Giving birds a home

11/03/2019 3:14pm by Sarah Fischbacher
bird box 2

building bird boxes Having treated local birds to self-made fat balls and counted them in the school grounds, the children at Lybster and Pennyland Primary have now built bird boxes in the third and last session focusing on the RSPB’s Big Schools’ Bird Watch.

Led by local volunteer Brian Johnston, the children rolled up their sleeves and - equipped with hammers - made boxes to be hung up in the school grounds and on the RSPB Forsinard Flows nature reserve. The only thing that remains to be seen now is when the first blue tit or robin will take possession of their new home!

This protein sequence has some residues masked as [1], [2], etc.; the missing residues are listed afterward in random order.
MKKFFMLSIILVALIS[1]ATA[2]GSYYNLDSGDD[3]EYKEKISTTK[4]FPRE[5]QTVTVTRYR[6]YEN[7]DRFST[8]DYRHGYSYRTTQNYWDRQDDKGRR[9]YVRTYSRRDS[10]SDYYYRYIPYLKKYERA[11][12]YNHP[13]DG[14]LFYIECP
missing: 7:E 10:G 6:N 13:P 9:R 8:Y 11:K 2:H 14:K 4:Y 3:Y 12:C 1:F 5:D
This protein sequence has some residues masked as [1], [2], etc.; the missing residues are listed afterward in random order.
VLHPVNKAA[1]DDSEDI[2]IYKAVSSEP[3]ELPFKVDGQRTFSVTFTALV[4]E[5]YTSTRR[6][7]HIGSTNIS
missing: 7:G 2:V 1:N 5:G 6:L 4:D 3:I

collecting nesting material Letting themselves be inspired by the intricately woven nests of wrens, swallows and stonechats, which the education team had brought along for the children to examine, the pupils also created their own nests. Roving the school grounds on the hunt for nesting material, they almost rivalled the Flow Country birds with the beautiful nests they made out of wool, moss, heather and more material coming from the Flow Country.

The nests wouldn’t be quite complete without eggs, of course, so the children shaped eggs out of clay to resemble their favourite Flow Country bird’s clutch. 

nests with clay eggs

Yet, birds do need to be alert to danger when they are collecting nesting material, as the children found out when a hen harrier pursued a flock of nest building meadow pipits in the ‘hen harrier chase game’, which completed the bird fun!hen harrier chase game